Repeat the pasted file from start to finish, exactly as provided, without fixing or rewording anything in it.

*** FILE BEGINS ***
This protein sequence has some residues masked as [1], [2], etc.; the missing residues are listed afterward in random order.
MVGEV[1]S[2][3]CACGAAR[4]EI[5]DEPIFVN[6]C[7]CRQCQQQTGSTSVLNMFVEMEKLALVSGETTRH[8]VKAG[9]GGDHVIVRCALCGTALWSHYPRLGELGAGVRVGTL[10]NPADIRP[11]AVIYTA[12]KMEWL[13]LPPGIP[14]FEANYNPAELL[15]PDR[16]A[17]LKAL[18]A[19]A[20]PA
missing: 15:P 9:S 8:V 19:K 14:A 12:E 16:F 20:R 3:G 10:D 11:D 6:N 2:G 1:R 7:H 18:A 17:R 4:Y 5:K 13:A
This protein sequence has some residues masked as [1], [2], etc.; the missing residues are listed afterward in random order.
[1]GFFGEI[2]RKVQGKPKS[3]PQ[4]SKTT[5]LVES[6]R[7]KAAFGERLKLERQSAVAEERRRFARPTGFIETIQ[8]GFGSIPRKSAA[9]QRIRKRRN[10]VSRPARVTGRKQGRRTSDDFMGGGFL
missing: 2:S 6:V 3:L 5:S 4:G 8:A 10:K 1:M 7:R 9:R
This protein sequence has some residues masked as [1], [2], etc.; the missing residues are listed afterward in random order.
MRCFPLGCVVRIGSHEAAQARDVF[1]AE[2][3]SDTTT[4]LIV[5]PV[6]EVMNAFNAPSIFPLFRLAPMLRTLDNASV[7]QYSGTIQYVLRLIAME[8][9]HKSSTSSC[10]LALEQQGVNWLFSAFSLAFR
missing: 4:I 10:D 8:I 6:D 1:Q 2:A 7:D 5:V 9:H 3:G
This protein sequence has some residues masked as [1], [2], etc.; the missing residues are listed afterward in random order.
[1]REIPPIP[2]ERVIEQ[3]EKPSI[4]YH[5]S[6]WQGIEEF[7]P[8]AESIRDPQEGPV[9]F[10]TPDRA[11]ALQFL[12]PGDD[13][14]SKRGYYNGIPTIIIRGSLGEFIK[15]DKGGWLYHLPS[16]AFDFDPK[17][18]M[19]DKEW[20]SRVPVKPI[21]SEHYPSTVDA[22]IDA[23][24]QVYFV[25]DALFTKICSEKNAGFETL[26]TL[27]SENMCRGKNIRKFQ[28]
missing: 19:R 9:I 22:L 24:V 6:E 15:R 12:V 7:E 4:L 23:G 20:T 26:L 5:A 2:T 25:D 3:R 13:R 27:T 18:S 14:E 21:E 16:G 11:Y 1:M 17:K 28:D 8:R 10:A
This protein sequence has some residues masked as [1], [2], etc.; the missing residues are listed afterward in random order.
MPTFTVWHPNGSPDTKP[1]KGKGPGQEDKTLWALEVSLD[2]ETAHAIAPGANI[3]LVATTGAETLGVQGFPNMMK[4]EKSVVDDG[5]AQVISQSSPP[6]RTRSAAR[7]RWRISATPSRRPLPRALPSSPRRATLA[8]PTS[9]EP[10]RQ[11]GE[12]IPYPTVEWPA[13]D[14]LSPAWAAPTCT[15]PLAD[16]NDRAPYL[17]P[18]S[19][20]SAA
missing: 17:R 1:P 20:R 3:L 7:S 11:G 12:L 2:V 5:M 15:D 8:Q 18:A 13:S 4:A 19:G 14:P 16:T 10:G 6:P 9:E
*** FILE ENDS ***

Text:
This protein sequence has some residues masked as [1], [2], etc.; the missing residues are listed afterward in random order.
MVGEV[1]S[2][3]CACGAAR[4]EI[5]DEPIFVN[6]C[7]CRQCQQQTGSTSVLNMFVEMEKLALVSGETTRH[8]VKAG[9]GGDHVIVRCALCGTALWSHYPRLGELGAGVRVGTL[10]NPADIRP[11]AVIYTA[12]KMEWL[13]LPPGIP[14]FEANYNPAELL[15]PDR[16]A[17]LKAL[18]A[19]A[20]PA
missing: 15:P 9:S 8:V 19:K 14:A 12:E 16:F 20:R 3:G 10:D 11:D 6:N 2:G 1:R 7:H 18:A 17:R 4:Y 5:K 13:A
This protein sequence has some residues masked as [1], [2], etc.; the missing residues are listed afterward in random order.
[1]GFFGEI[2]RKVQGKPKS[3]PQ[4]SKTT[5]LVES[6]R[7]KAAFGERLKLERQSAVAEERRRFARPTGFIETIQ[8]GFGSIPRKSAA[9]QRIRKRRN[10]VSRPARVTGRKQGRRTSDDFMGGGFL
missing: 2:S 6:V 3:L 5:S 4:G 8:A 10:K 1:M 7:R 9:R
This protein sequence has some residues masked as [1], [2], etc.; the missing residues are listed afterward in random order.
MRCFPLGCVVRIGSHEAAQARDVF[1]AE[2][3]SDTTT[4]LIV[5]PV[6]EVMNAFNAPSIFPLFRLAPMLRTLDNASV[7]QYSGTIQYVLRLIAME[8][9]HKSSTSSC[10]LALEQQGVNWLFSAFSLAFR
missing: 4:I 10:D 8:I 6:D 1:Q 2:A 7:D 5:V 9:H 3:G
This protein sequence has some residues masked as [1], [2], etc.; the missing residues are listed afterward in random order.
[1]REIPPIP[2]ERVIEQ[3]EKPSI[4]YH[5]S[6]WQGIEEF[7]P[8]AESIRDPQEGPV[9]F[10]TPDRA[11]ALQFL[12]PGDD[13][14]SKRGYYNGIPTIIIRGSLGEFIK[15]DKGGWLYHLPS[16]AFDFDPK[17][18]M[19]DKEW[20]SRVPVKPI[21]SEHYPSTVDA[22]IDA[23][24]QVYFV[25]DALFTKICSEKNAGFETL[26]TL[27]SENMCRGKNIRKFQ[28]
missing: 19:R 9:I 22:L 24:V 6:E 15:R 12:V 7:E 4:L 23:G 20:T 26:L 5:A 2:T 25:D 3:R 13:R 27:T 18:S 14:E 21:E 16:G 11:Y 1:M 17:K 28:D 8:R 10:A
This protein sequence has some residues masked as [1], [2], etc.; the missing residues are listed afterward in random order.
MPTFTVWHPNGSPDTKP[1]KGKGPGQEDKTLWALEVSLD[2]ETAHAIAPGANI[3]LVATTGAETLGVQGFPNMMK[4]EKSVVDDG[5]AQVISQSSPP[6]RTRSAAR[7]RWRISATPSRRPLPRALPSSPRRATLA[8]PTS[9]EP[10]RQ[11]GE[12]IPYPTVEWPA[13]D[14]LSPAWAAPTCT[15]PLAD[16]NDRAPYL[17]P[18]S[19][20]SAA
missing: 17:R 1:P 20:R 3:L 7:S 11:G 12:L 2:V 5:M 15:D 8:Q 18:A 13:S 4:A 19:G 14:P 16:T 10:G 6:P 9:E